Sunday, December 02, 2012

The Hanging of Angélique (My summary and paper thesis)

Afua Cooper and her astounding book

This is the summary of a book I analyzed for my last paper. It's a great piece of Canadian history which I think everyone should know about. I've also included my paper thesis/intro in the same format required for my class. Hope you enjoy it and are inspired to read this book!

Who controls the past controls the future. Who controls the present controls the past.” – George Orwell

The Hanging of Angélique: The Untold Story of Canadian Slavery and the Burning of Old Montréal, written by Afua Cooper (2006), tells the story of the life, trial and execution of an Afro-Portuguese slave woman named Marie-Joseph Angélique in New France during the early 18th century. Cooper (2006), a Jamaican-born Canadian historian, poet and author, uses her academic power and expertise to reconstruct the memories and narrative of Angélique’s life that is rooted in the legacy of the Atlantic slave trade. As a result, she unveils a history of slavery in Canada that has been systematically written out of official history – therefore out of the collective consciousness – and covered up with the national myth of Canada as “freedom's land” (Cooper, 2006). While Canada did exist as a refuge for many runaway slaves escaping a life of bondage in America, its colonial history consists of over 200 years of institutionalized slavery of African and Indigenous peoples, shared between both the French and British colonial governments that were in power (Cooper, 2006).

When Angélique arrived to the New World in the year 1725, she had already spent her young life as a slave in Portugal, the country that had “initiated this Atlantic commerce in human flesh” (Cooper, 2006). She was soon sold to the wealthy fur trader François Poulin de Francheville and his wife, Thérèse de Couagne, with whom she spent a majority of her life as a slave in their home in Old Montréal (Cooper, 2006). Angélique openly resisted her position as a slave and declared her hatred for the French and her slave owner, Madame Francheville (then widowed), whom she threatened on numerous accounts to “roast” by fire after being denied permission to be freed (Cooper, 2006). Then, one April evening in 1734, the Francheville home lit up in flames and spread rapidly causing mass destruction to Old Montréal, all of which was immediately blamed on Angélique (Cooper, 2006). The next chapter of Angélique's life was spent in prison and on trial for allegedly causing the fire, and enduring horrendous torture before she took her final breath at the gallows on June 21, 1734 (Cooper, 2006). From this chapter, Cooper (2006) was able to capture Angélique's actual testimony from the trial and add her voice to the growing collection of both historical and contemporary stories of Black resistance that have been silenced and forgotten for far too long.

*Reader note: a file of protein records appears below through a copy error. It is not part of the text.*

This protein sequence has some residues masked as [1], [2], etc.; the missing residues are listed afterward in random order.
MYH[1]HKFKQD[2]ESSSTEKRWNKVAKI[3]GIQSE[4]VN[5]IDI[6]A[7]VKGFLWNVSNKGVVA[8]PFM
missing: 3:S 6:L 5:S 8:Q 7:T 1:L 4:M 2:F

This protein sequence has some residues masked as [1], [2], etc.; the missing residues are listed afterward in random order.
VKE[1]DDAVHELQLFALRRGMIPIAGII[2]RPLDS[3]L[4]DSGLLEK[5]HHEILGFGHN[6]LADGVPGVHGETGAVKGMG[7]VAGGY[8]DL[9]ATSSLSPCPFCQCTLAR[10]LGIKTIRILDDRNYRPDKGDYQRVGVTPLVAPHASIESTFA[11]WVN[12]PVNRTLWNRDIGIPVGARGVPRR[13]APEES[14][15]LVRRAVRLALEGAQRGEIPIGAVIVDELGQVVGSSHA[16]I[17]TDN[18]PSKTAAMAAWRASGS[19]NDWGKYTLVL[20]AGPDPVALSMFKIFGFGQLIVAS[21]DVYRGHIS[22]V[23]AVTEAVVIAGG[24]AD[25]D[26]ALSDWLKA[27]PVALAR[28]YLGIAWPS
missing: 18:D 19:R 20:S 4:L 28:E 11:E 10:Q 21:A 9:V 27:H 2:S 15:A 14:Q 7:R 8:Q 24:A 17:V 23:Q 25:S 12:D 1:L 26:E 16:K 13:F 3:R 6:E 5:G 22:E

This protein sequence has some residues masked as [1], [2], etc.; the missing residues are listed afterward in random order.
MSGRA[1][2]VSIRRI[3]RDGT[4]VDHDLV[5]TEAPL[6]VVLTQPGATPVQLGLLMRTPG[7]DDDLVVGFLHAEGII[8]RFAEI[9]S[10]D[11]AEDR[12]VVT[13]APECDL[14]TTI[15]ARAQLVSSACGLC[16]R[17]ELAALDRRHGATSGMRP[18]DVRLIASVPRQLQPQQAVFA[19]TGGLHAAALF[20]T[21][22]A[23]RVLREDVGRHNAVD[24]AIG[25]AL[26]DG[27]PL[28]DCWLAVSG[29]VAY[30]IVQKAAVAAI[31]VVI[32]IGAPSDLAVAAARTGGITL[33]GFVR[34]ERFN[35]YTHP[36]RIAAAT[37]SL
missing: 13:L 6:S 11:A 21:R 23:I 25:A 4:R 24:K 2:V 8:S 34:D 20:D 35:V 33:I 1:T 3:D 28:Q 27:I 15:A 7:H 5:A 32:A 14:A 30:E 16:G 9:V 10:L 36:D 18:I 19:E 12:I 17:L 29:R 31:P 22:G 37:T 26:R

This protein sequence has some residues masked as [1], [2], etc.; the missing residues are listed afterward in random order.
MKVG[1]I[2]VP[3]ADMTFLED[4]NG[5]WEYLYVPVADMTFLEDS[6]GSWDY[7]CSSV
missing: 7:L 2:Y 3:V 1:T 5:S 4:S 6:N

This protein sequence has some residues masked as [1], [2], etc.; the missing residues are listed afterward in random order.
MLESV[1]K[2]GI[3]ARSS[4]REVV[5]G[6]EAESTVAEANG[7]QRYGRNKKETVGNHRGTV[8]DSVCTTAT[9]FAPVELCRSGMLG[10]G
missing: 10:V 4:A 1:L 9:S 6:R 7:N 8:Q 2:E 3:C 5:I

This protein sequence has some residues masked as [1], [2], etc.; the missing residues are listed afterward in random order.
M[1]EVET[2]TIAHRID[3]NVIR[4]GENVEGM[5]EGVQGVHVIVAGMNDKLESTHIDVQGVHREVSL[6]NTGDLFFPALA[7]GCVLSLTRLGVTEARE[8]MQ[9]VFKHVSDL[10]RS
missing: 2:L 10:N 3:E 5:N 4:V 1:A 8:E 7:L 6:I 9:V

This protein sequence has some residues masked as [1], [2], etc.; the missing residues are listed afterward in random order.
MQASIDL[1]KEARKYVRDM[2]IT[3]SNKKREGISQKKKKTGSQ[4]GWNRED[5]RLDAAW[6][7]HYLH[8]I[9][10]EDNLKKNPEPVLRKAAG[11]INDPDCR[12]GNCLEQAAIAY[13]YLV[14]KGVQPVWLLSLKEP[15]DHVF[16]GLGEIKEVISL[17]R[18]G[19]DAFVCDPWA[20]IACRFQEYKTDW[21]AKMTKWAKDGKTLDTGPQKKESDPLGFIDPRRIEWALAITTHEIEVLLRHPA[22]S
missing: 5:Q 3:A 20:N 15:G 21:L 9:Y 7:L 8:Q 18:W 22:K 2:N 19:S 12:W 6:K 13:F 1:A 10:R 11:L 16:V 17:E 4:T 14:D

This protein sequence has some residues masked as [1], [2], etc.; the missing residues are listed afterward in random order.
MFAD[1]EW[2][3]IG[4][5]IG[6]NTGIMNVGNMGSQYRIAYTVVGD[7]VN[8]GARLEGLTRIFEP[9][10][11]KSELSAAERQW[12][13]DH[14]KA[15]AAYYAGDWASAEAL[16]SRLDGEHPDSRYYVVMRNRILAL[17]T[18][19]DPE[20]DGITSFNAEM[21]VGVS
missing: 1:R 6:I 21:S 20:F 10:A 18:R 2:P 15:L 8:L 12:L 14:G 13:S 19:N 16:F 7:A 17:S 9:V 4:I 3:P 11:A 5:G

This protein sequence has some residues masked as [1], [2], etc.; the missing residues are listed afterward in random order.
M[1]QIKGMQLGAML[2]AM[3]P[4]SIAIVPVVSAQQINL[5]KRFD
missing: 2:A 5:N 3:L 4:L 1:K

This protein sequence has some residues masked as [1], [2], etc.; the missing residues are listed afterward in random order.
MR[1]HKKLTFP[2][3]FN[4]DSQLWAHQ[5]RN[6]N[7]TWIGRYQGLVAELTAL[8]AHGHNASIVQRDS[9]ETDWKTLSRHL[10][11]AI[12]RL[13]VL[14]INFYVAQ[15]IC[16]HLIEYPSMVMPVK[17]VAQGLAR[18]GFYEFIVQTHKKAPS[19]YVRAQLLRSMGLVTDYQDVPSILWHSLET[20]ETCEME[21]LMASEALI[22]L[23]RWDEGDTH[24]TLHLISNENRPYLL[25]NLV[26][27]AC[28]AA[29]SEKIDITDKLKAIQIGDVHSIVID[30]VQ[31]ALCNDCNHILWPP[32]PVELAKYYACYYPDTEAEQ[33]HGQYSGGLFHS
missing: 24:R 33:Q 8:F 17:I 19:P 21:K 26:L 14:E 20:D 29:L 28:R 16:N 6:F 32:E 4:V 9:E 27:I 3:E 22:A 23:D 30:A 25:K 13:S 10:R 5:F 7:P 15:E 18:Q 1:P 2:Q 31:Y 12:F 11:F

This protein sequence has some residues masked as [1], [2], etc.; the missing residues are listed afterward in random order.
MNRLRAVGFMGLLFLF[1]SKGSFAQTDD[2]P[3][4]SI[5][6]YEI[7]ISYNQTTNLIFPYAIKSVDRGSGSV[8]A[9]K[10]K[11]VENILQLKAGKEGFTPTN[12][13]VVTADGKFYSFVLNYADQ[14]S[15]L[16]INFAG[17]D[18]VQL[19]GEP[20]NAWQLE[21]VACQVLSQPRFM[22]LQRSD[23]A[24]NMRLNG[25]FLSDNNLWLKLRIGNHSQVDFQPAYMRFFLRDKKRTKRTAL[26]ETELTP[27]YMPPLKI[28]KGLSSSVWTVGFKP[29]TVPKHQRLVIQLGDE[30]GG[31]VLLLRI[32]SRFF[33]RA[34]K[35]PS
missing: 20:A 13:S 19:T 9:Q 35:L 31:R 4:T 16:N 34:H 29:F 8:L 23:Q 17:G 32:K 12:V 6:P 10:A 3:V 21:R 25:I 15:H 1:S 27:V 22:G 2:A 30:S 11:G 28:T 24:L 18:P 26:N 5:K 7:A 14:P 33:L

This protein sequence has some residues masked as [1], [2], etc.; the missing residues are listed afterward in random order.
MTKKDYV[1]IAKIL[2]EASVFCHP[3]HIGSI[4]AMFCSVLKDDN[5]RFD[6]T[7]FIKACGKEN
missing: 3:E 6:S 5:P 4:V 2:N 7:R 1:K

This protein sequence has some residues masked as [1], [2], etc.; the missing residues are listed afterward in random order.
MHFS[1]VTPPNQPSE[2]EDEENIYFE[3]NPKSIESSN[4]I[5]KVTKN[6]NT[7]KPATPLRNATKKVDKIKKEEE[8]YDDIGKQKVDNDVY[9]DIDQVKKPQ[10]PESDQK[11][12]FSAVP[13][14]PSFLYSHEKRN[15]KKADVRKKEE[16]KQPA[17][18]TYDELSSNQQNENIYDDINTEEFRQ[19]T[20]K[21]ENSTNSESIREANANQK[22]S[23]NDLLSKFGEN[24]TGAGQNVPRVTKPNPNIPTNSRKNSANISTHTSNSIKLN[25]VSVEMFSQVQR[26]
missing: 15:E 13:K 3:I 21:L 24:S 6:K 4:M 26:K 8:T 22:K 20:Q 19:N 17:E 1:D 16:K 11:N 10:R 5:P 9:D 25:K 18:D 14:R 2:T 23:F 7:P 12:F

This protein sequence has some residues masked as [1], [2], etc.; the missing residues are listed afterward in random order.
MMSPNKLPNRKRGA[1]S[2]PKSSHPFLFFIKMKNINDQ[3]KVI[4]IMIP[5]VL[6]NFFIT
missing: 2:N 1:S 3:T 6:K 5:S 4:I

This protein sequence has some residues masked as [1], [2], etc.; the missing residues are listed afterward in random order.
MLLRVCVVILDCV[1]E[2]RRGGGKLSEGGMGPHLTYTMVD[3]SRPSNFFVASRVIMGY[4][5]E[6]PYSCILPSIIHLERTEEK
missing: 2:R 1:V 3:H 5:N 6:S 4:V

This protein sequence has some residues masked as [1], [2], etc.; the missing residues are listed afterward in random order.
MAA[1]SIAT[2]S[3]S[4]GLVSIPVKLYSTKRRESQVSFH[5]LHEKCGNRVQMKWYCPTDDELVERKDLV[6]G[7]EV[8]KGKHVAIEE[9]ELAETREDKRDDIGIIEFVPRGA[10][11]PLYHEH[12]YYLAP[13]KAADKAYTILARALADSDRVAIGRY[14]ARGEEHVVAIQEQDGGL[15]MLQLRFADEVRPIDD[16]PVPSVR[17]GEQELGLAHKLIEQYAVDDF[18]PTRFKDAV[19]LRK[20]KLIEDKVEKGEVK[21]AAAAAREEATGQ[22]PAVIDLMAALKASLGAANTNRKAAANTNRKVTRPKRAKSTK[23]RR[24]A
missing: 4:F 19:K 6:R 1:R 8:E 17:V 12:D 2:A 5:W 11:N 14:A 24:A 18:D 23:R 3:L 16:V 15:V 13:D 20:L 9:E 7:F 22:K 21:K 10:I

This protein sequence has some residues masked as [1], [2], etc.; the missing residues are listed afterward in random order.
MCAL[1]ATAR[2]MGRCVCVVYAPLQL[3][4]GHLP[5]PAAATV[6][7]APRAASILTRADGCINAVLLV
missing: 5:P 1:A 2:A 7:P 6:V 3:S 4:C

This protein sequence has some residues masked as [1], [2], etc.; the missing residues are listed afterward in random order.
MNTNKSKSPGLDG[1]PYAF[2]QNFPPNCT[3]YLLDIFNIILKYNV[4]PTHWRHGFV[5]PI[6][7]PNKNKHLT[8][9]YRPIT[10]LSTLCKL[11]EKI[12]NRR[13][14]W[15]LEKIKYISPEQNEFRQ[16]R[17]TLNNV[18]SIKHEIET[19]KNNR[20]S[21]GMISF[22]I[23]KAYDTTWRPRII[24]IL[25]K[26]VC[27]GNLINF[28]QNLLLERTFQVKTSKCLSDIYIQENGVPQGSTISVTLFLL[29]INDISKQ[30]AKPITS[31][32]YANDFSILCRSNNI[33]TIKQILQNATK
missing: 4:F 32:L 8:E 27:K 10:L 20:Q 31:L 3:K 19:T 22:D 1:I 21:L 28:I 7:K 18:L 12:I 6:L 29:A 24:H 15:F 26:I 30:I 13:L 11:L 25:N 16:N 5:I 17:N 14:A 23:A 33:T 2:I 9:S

This paper will highlight how Cooper succeeded in unearthing a history of slavery, deeply buried in Canada's consciousness, which subverts Canada's hegemonic “master-narrative” of Whiteness as the norm, as well as contributes to a positive representation of Black women in Canadian history. Through telling the story otherwise, Cooper disrupts the homogeneous construction of Black slaves as a singular, nameless, one dimensional body, and breathes life into Angélique so that she is represented as a complex individual, who asserted her strength and courage as she resisted racial subjugation. The Hanging of Angélique (2006) offers a form of “pedagogical memory” so that present generations can learn and heal from this painful history, as well as “develop a moral and healthy relationship to the past” (Baum, 2000). In reading this history, we all must consider, not only Cooper's position as a historian and the power she holds in narrating Angélique's life, but also our own social location and relationship to slavery in Canada and how this has influenced the meanings we make about society. Through using “critical viewing practices - that is practices of looking that take into account the authority and power of the historically and culturally situated viewer in the production of meanings” (Sturken & Cartwright, 2003), we can consider the cultural context in which we shape, question and negotiate our identities in relation to society, and which dictates the pedagogical arena through which we have learned about Canadian history. We can also use these practices to think about how we remember (or forget) Canada's role as active participants in the Atlantic slave trade, as well as the ensuing racism that is embedded in Canada's social framework.

Baum, R. (2000). Never to forget: Pedagogical memory and second-generation witness. Between Hope and Despair: Pedagogy and the Remembrance of Historical Trauma. R. Simon, S. Rosenberg, &  C. Eppert (Eds.). Lanham, MD: Rowman and Littlefield. 91-115.

Cooper, A. (2006). The Hanging of Angélique: The Untold Story of Canadian Slavery and the Burning of Old Montréal. Toronto: Harper Collins. Print.

Sturken, M. & Cartwright, L. (2003). Viewers make meaning. Practices of Looking: An Introduction to Visual Culture. Oxford University Press. 1-44.

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